Eye injuries: prevention
Eye injuries are common, with thousands occurring each year in Australia. While some workplaces are particular risky, e.g. construction and manufacturing industries, many serious eye injuries occur in the home. Most eye injuries are preventable. Here are some suggestions to protect your eyes from injury.
- Wear protective eyewear whenever there is the slightest chance of eye injury.
- Always read the label carefully before using any medicine in your eyes.
- Read the instructions carefully before working with chemicals of any type as they may cause injury if coming in contact with your eyes. Use gloves if advised and wash your hands thoroughly after using any chemicals.
In the workplace
- Ensure that you wear the appropriate safety eyewear recommended for your job. The safety eyewear should comply with the Australian standards.
- Ensure that you understand how to properly wear the eye protection provided, as many eye injuries are sustained despite appropriate protective equipment being worn.
In the house
- Store poisonous or toxic substances in a locked cupboard, or out of reach of children.
- Take care when using household cleaners and chemicals, and make sure that you point spray nozzles away from you.
- Discourage children from throwing, twirling or flicking objects when playing.
In the backyard
- Wear protective goggles when pruning or using a rotary lawnmower or edge trimmer.
- Keep children away when there is a danger that an object may get thrown up into their eyes, such as when you are mowing the lawn.
- Wear protective eyewear when using power tools, hammering metal on metal, welding, or carrying out any other activity in a home workshop where there is potential for an eye injury to occur.
- Don’t stand or walk close to where anyone is drilling or grinding.
- Be aware that fireworks pose a hazard to the eyes, particularly in the hands of children.
Playing sport and enjoying the outdoors
- Wear safety eyewear appropriate for your sport.
- The highest risk sports are those involving small, high velocity projectiles – not only balls and pucks, but air rifles and playing paintball can pose a danger.
- Protect your eyes from the sun, including when you are in the snow.
- Ultraviolet (UV) radiation can cause sunburn of the cornea in the short term and in the long term can cause more serious damage to the eye and its surrounding structures e.g. cataracts, cancer of the conjunctiva (membrane covering the white part of the eye) and skin cancer of the eyelids.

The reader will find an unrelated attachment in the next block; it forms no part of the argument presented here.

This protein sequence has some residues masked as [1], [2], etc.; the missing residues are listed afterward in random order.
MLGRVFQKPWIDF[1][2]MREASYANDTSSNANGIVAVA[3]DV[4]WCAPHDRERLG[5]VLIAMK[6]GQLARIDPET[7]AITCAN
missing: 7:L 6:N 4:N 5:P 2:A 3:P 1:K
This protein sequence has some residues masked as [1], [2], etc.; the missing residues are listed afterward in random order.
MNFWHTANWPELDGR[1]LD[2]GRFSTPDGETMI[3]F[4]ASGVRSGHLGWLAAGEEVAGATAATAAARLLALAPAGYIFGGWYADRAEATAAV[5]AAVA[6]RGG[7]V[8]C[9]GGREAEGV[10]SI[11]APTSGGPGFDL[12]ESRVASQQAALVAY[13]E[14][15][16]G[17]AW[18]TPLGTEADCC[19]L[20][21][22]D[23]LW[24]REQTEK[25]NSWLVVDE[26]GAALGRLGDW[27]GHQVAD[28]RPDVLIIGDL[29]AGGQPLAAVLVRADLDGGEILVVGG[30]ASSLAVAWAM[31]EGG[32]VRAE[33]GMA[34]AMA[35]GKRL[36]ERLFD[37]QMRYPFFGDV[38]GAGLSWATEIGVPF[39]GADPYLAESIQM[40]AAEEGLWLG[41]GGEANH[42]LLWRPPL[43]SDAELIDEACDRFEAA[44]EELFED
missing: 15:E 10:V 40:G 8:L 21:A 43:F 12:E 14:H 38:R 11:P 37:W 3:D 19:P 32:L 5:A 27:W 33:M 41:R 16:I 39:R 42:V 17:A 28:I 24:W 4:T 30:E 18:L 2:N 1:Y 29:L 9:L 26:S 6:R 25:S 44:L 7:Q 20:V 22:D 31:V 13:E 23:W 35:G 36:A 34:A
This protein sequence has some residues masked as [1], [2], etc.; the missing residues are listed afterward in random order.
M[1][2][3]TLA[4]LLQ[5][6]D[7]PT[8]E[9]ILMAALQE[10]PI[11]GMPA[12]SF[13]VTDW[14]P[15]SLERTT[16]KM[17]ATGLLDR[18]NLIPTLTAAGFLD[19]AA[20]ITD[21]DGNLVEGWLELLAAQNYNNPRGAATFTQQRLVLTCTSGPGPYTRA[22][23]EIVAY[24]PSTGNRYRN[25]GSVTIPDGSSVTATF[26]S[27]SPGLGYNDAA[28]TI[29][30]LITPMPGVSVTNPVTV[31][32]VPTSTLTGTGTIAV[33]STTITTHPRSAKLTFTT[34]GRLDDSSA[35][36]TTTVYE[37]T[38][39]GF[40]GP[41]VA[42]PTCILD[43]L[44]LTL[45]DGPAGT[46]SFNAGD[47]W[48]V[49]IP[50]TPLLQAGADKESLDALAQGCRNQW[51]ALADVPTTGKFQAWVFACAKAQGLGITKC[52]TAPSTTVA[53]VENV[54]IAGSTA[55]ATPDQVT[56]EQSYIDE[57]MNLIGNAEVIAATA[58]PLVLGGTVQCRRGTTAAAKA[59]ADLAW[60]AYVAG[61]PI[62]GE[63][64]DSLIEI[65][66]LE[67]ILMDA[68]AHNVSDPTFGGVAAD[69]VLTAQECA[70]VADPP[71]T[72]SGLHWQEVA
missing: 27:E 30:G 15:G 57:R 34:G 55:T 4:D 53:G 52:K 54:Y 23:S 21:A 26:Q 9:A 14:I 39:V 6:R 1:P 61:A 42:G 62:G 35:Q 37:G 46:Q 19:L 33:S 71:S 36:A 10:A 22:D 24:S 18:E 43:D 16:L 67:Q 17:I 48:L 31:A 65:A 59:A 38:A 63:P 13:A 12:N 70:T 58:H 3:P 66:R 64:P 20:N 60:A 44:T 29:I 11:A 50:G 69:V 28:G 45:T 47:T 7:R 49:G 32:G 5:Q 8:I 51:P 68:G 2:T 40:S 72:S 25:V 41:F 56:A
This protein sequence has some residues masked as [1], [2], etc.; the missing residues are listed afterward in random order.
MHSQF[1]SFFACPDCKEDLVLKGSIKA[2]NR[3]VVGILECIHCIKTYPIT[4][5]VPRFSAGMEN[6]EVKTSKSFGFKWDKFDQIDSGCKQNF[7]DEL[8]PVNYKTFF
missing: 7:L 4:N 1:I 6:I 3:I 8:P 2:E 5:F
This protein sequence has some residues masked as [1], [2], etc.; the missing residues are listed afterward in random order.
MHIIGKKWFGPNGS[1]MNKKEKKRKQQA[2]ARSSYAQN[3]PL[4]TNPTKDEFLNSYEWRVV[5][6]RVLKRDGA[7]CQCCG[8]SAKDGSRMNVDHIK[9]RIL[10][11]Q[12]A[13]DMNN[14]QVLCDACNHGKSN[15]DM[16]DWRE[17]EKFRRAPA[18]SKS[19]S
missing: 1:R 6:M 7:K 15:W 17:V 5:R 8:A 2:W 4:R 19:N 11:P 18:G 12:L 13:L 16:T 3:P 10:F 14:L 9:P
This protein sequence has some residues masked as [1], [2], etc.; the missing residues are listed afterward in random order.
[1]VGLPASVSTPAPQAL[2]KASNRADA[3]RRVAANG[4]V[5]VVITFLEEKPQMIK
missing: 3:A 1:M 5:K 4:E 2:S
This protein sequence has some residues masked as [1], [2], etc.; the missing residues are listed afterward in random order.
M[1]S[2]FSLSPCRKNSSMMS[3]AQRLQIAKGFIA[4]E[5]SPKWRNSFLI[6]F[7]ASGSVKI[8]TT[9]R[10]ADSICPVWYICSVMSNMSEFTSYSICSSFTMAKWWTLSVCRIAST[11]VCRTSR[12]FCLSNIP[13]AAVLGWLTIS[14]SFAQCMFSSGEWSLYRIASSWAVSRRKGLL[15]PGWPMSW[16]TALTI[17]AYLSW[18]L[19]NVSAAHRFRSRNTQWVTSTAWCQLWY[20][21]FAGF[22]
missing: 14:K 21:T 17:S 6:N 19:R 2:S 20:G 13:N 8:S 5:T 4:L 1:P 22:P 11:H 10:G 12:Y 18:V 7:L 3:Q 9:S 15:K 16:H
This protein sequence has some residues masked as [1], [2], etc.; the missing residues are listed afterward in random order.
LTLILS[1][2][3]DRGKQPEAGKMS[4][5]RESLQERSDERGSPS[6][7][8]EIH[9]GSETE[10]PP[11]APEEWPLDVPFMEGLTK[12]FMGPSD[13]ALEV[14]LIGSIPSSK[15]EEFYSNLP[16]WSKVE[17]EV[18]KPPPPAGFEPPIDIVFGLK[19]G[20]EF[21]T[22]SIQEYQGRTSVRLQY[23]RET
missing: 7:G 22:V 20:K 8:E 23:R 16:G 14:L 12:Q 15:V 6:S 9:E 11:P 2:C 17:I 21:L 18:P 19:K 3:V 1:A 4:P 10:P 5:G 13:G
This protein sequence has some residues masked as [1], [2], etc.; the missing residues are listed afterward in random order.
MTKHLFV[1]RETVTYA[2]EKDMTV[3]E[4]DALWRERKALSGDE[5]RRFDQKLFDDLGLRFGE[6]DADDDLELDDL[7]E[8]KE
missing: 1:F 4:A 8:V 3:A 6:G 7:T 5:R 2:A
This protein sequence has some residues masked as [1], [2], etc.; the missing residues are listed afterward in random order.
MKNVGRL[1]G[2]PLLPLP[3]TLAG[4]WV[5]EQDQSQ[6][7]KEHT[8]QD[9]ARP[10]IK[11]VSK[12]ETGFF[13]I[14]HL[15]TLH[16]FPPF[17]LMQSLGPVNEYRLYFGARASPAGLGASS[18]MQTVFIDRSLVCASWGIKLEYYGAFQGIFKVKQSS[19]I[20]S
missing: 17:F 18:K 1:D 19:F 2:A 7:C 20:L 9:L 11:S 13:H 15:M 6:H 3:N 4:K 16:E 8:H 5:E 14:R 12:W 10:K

- It is important to choose close-fitting, wrap-around type sunglasses and to check that they comply with Australian Standards and have an eye protection factor (EPF) of 10.
- Wearing a broad-brimmed hat will also reduce the amount of UV radiation that reaches the eyes.
- Be aware that UV radiation is more intense at high altitudes compared to sea level. Reflection from snow magnifies your exposure to UV radiation, so it is important to wear protective gear including sunglasses.
Last Reviewed: 29/11/2012
Your Doctor. Dr Michael Jones, Medical Editor.
1.Australian Institute of Health and Welfare. Eye-related injuries in Australia. 2009. [Internet] Cat no INJCAT 123. Canberra: AIHW. (Accessed Dec 2012).
2.Sports Medicine Australia. Eye injuries (Fact sheet).2010. [Internet]. http://sma.org.au/wp-content/uploads/2011/01/719-SMA-InjuryBrochure-Eye-Injuries_web.pdf (Accessed Dec 2012).
3.Cancer Council NSW. Protecting your eyes from the sun. [Fact sheet]. http://www.cancercouncil.com.au/wp-content/uploads/2011/12Protecting-your-eyes-from-the-sun.pdf .
4.SunSmart. Health effects of UV radiation. [Website]. Last updated May 2012. http://www.sunsmart.com.au/ultraviolet_radiation/the_health_risks/ (Accessed Dec 2012).
5.Australian Safety and Compensation Council. Work-related Eye Injuries in Australia. 2008. [Internet]. http://www.safeworkaustralia.gov.au/sites/SWA/about/Publications/Documents/201/WorkRealtedEyeInjuriesAustralia_2008_PDF.pdf (Accessed Dec 2012).
6. Mayo Clinic. Eye injury: Tips to protect vision. [Website] March 2011. http://www.mayoclinic.com/health/eye-injury/MY01614 (Accessed Dec 2012)